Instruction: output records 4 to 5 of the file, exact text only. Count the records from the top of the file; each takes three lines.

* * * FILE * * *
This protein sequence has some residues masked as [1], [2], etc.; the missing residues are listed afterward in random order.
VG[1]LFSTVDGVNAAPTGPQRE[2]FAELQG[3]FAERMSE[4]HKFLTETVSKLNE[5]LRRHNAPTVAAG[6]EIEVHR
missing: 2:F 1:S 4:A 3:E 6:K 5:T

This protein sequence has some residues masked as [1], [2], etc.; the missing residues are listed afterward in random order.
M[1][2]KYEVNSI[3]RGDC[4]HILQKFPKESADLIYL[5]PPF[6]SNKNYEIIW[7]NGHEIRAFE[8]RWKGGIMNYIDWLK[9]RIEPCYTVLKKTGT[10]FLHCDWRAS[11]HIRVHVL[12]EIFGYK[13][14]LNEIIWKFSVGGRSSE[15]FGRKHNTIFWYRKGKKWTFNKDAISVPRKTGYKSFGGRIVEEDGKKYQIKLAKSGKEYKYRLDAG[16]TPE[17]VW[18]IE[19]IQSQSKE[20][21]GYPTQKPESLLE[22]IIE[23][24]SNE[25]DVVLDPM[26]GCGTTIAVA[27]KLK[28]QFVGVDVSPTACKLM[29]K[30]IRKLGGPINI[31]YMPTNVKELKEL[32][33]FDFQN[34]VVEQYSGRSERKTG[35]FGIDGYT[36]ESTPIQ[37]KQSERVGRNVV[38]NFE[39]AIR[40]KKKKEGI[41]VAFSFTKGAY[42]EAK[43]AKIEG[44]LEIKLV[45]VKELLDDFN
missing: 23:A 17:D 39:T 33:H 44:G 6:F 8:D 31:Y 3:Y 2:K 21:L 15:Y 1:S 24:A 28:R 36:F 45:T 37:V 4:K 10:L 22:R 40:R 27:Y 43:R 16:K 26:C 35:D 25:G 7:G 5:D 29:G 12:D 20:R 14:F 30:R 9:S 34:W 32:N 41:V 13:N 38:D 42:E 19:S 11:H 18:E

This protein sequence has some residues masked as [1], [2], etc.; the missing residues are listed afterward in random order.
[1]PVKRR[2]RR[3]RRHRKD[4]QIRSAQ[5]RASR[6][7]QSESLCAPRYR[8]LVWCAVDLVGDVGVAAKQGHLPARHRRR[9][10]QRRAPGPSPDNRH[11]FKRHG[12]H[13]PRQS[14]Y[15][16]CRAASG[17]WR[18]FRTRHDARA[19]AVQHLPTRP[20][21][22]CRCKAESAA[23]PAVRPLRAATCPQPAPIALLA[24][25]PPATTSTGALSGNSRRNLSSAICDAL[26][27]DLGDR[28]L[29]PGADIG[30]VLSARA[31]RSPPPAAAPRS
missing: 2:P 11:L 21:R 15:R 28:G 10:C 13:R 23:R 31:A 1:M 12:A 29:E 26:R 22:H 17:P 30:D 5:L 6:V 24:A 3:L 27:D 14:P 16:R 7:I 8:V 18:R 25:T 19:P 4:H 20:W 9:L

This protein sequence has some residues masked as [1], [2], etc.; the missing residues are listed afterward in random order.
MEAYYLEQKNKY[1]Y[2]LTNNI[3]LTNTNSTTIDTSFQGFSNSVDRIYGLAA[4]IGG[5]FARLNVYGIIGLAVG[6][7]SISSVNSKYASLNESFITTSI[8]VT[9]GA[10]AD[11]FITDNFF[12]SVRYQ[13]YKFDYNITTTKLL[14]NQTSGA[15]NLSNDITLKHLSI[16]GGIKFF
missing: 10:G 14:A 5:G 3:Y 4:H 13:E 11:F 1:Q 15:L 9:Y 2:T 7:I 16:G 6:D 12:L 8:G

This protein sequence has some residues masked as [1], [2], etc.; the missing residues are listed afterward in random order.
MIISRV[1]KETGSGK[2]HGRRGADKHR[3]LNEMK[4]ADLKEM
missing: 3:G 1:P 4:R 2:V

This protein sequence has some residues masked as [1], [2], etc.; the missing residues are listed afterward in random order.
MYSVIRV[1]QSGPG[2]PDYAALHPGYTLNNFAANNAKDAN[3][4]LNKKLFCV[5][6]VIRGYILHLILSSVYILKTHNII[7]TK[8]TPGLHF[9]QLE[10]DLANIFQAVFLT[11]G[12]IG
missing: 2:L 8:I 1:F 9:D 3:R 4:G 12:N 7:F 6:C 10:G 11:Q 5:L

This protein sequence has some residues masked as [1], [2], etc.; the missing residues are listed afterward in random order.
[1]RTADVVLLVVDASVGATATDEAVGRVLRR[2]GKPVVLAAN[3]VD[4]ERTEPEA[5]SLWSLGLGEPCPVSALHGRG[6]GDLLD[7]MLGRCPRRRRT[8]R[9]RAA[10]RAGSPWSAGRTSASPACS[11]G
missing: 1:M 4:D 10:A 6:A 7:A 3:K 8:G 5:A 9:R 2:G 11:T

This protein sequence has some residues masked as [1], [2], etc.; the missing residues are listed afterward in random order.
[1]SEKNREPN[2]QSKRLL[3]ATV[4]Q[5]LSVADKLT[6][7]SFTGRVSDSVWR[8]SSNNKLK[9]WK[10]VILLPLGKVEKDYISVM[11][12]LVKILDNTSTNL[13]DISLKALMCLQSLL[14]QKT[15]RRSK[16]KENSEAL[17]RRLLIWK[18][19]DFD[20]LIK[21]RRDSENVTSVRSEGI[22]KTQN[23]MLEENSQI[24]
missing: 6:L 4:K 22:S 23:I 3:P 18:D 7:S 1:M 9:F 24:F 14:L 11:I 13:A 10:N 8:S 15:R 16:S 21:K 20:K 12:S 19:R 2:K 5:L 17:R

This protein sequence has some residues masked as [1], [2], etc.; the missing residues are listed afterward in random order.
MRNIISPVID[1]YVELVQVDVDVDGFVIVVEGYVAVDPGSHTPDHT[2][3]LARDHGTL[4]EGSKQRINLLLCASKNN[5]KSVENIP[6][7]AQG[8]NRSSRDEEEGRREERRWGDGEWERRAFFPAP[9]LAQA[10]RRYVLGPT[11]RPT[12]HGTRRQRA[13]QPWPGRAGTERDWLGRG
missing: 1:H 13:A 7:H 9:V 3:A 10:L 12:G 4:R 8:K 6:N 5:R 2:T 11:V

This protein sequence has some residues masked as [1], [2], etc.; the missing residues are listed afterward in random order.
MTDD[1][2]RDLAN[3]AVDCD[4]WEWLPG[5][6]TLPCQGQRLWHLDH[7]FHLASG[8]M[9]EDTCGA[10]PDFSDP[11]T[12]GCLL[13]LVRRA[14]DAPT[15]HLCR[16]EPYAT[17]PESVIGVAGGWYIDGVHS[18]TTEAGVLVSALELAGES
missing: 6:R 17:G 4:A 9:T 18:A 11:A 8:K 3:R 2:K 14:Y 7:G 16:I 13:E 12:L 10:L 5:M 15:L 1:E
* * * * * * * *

This protein sequence has some residues masked as [1], [2], etc.; the missing residues are listed afterward in random order.
MEAYYLEQKNKY[1]Y[2]LTNNI[3]LTNTNSTTIDTSFQGFSNSVDRIYGLAA[4]IGG[5]FARLNVYGIIGLAVG[6][7]SISSVNSKYASLNESFITTSI[8]VT[9]GA[10]AD[11]FITDNFF[12]SVRYQ[13]YKFDYNITTTKLL[14]NQTSGA[15]NLSNDITLKHLSI[16]GGIKFF
missing: 10:G 14:A 5:G 3:Y 4:H 13:E 11:F 1:Q 15:L 9:Y 2:T 7:I 16:G 6:D 12:L 8:G

This protein sequence has some residues masked as [1], [2], etc.; the missing residues are listed afterward in random order.
MIISRV[1]KETGSGK[2]HGRRGADKHR[3]LNEMK[4]ADLKEM
missing: 3:G 1:P 4:R 2:V